Caribbean Medical Journal (Mar 2023)

A review of the trends in the first six years of a palliative care unit in Trinidad and Tobago

  • Karen Cox,
  • Stacey Chamely,
  • Astra Chang,
  • Sandhya Maharaj,
  • Isioma Isitor,
  • Raisa Abdullah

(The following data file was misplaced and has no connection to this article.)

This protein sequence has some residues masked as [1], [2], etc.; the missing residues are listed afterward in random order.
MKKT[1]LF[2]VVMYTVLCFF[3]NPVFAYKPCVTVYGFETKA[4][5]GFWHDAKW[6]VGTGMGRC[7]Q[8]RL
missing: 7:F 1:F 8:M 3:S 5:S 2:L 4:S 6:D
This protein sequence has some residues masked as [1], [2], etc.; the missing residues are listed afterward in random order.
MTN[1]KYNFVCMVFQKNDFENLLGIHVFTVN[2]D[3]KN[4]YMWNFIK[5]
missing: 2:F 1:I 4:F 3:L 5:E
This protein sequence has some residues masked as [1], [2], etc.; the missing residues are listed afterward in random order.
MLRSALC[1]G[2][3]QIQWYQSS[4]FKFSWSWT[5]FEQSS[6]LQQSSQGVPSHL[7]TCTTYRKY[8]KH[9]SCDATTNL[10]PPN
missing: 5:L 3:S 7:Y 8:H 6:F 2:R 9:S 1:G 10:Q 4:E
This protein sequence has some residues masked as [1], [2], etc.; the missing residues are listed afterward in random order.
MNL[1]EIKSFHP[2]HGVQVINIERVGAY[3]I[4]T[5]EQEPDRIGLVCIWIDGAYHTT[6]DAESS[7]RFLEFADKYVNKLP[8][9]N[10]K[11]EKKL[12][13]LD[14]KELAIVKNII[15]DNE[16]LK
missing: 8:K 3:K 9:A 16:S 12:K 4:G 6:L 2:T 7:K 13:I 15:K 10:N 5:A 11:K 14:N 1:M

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Objectives: To present key data accumulated from the first six years of a publicly funded Palliative Care Unit (PCU) in Trinidad and Tobago. Methods: This was an observational, descriptive, retrospective study. Data was sampled from five (5) service areas: admissions to the PCU, out-patient clinic, hospital consultations, family meetings and telephone calls. Demographic data, reason for referral, diagnosis, time to consultation and outcome data were collected. Results: The Palliative Care Unit was accessed by 2579 patients between 2014 - 2020. Ages ranged from 3-103 years. There were 1004 unique in-patient admissions, most of whom fell in the age range 62-82 years. 83% had a documented cancer diagnosis. 90% of patients spent less than 30 days at the PCU. Discharge rate was 25%. Most out-patient clinic referrals were for symptom management - 90.8% of these had cancer. Median time from palliative care review at out-patient clinic to death was 34 days (Interquartile range (IQR) 12-107 days). For the hospital consultation service, 82.8% had a cancer diagnosis. Median time from palliative care review to death was 11 days, Interquartile range (IQR) 4-39 days. Conclusion: The Caura PCU meets the needs of a small proportion of palliative patients in Trinidad and Tobago. The service is accessed mostly by patients with cancer, and referrals are frequently made late in the disease trajectory. This service needs to be expanded to include a community/home-based service and a paediatric service. Palliative care needs to become integrated throughout the health service in Trinidad and Tobago.